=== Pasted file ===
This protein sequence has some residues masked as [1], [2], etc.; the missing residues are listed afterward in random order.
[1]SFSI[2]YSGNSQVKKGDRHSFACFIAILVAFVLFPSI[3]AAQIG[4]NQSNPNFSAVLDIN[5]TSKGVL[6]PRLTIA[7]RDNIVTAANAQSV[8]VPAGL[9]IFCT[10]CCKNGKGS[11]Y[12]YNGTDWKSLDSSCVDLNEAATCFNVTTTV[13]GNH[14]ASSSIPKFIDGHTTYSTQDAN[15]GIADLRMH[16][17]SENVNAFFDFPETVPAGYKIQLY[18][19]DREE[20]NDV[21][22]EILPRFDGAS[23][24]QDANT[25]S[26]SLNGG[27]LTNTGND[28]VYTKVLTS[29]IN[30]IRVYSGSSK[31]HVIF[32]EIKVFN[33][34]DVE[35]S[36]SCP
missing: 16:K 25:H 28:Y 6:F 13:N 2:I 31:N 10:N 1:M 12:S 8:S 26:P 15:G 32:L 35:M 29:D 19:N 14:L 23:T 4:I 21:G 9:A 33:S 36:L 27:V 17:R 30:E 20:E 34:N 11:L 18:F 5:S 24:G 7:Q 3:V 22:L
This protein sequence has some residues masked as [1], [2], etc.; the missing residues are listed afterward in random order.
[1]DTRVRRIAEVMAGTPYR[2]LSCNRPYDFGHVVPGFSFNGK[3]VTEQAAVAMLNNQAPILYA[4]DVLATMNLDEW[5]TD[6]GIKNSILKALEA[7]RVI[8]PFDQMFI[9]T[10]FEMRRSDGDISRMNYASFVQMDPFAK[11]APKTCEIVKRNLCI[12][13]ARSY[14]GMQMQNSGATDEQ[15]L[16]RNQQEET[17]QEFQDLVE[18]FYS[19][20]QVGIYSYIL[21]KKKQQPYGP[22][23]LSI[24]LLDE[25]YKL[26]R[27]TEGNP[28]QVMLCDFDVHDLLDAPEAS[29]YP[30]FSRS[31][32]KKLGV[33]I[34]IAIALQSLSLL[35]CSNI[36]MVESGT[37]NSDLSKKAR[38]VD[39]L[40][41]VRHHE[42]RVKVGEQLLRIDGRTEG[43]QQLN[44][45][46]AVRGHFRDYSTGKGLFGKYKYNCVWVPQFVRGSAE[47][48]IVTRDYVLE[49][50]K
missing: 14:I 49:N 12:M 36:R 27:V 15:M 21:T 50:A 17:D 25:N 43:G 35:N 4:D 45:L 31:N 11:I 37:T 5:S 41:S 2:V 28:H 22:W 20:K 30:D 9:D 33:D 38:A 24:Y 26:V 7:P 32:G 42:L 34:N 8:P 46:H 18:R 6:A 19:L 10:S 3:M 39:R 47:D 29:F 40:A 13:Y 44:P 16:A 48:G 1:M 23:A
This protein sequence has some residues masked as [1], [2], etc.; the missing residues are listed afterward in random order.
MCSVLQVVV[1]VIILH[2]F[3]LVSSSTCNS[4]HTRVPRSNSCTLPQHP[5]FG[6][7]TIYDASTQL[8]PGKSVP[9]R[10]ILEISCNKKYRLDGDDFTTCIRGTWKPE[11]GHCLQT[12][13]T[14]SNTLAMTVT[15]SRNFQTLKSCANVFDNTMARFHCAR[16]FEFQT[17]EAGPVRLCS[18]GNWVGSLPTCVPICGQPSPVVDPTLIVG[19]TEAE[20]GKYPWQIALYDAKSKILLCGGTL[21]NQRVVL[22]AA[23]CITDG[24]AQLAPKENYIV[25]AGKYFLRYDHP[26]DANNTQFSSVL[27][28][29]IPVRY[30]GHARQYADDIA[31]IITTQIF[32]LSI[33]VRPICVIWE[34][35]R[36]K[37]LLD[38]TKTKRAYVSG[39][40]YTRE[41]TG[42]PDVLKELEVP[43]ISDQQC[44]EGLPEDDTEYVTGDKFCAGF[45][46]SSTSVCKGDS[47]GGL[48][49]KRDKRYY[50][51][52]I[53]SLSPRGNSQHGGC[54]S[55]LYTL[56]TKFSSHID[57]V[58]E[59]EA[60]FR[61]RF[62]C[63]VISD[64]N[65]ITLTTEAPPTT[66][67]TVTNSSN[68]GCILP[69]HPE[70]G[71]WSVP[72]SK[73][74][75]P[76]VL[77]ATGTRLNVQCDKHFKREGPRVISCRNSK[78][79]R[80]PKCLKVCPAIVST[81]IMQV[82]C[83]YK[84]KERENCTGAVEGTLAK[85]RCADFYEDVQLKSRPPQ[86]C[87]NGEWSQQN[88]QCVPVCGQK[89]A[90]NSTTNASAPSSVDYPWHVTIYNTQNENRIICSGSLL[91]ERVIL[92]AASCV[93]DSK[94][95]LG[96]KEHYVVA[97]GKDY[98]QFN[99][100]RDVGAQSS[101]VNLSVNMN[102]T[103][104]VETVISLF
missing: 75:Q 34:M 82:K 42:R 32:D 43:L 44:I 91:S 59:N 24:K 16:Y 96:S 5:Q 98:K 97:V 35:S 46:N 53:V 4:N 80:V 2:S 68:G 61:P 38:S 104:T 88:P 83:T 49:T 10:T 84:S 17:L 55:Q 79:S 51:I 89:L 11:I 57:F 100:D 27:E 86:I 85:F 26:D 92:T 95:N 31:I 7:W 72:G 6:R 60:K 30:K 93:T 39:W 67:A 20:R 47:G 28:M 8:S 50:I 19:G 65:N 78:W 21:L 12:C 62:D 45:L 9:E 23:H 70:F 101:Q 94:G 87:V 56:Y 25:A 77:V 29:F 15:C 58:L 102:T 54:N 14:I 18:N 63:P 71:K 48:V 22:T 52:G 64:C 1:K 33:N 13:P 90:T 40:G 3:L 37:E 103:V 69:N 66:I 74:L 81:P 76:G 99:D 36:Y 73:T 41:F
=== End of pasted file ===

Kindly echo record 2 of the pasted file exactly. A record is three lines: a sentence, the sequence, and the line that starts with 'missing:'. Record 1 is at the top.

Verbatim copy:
This protein sequence has some residues masked as [1], [2], etc.; the missing residues are listed afterward in random order.
[1]DTRVRRIAEVMAGTPYR[2]LSCNRPYDFGHVVPGFSFNGK[3]VTEQAAVAMLNNQAPILYA[4]DVLATMNLDEW[5]TD[6]GIKNSILKALEA[7]RVI[8]PFDQMFI[9]T[10]FEMRRSDGDISRMNYASFVQMDPFAK[11]APKTCEIVKRNLCI[12][13]ARSY[14]GMQMQNSGATDEQ[15]L[16]RNQQEET[17]QEFQDLVE[18]FYS[19][20]QVGIYSYIL[21]KKKQQPYGP[22][23]LSI[24]LLDE[25]YKL[26]R[27]TEGNP[28]QVMLCDFDVHDLLDAPEAS[29]YP[30]FSRS[31][32]KKLGV[33]I[34]IAIALQSLSLL[35]CSNI[36]MVESGT[37]NSDLSKKAR[38]VD[39]L[40][41]VRHHE[42]RVKVGEQLLRIDGRTEG[43]QQLN[44][45][46]AVRGHFRDYSTGKGLFGKYKYNCVWVPQFVRGSAE[47][48]IVTRDYVLE[49][50]K
missing: 14:I 49:N 12:M 36:R 27:V 15:M 21:T 50:A 17:D 25:N 43:G 35:N 4:D 45:L 31:N 11:I 37:T 5:S 41:S 2:V 28:H 22:W 20:K 30:D 9:D 33:D 38:A 24:Y 26:V 7:P 32:G 42:L 34:N 8:P 46:H 18:R 6:A 19:L 10:S 3:M 39:R 47:D 29:F 40:A 13:Y 44:P 16:A 48:G 1:M 23:A